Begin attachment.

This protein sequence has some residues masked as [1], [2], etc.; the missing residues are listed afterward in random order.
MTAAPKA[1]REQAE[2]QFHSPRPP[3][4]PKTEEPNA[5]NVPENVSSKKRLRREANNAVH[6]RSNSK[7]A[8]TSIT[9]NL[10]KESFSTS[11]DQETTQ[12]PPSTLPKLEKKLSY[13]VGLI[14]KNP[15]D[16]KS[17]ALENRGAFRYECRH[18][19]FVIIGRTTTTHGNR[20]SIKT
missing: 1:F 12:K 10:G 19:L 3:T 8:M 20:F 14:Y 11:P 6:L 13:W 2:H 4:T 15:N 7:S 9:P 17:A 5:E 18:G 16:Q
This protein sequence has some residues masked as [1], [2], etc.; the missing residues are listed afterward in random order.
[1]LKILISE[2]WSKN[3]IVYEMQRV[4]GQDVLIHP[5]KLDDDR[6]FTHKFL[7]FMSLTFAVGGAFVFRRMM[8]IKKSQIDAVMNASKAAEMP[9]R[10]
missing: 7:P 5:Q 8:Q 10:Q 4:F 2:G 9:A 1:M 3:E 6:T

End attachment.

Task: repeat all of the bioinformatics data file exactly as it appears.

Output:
This protein sequence has some residues masked as [1], [2], etc.; the missing residues are listed afterward in random order.
MTAAPKA[1]REQAE[2]QFHSPRPP[3][4]PKTEEPNA[5]NVPENVSSKKRLRREANNAVH[6]RSNSK[7]A[8]TSIT[9]NL[10]KESFSTS[11]DQETTQ[12]PPSTLPKLEKKLSY[13]VGLI[14]KNP[15]D[16]KS[17]ALENRGAFRYECRH[18][19]FVIIGRTTTTHGNR[20]SIKT
missing: 1:F 12:K 10:G 19:L 3:T 8:M 20:F 14:Y 11:P 6:L 13:W 2:H 4:T 15:N 7:S 9:P 17:A 5:E 18:G 16:Q
This protein sequence has some residues masked as [1], [2], etc.; the missing residues are listed afterward in random order.
[1]LKILISE[2]WSKN[3]IVYEMQRV[4]GQDVLIHP[5]KLDDDR[6]FTHKFL[7]FMSLTFAVGGAFVFRRMM[8]IKKSQIDAVMNASKAAEMP[9]R[10]
missing: 7:P 5:Q 8:Q 10:Q 4:F 2:G 9:A 1:M 3:E 6:T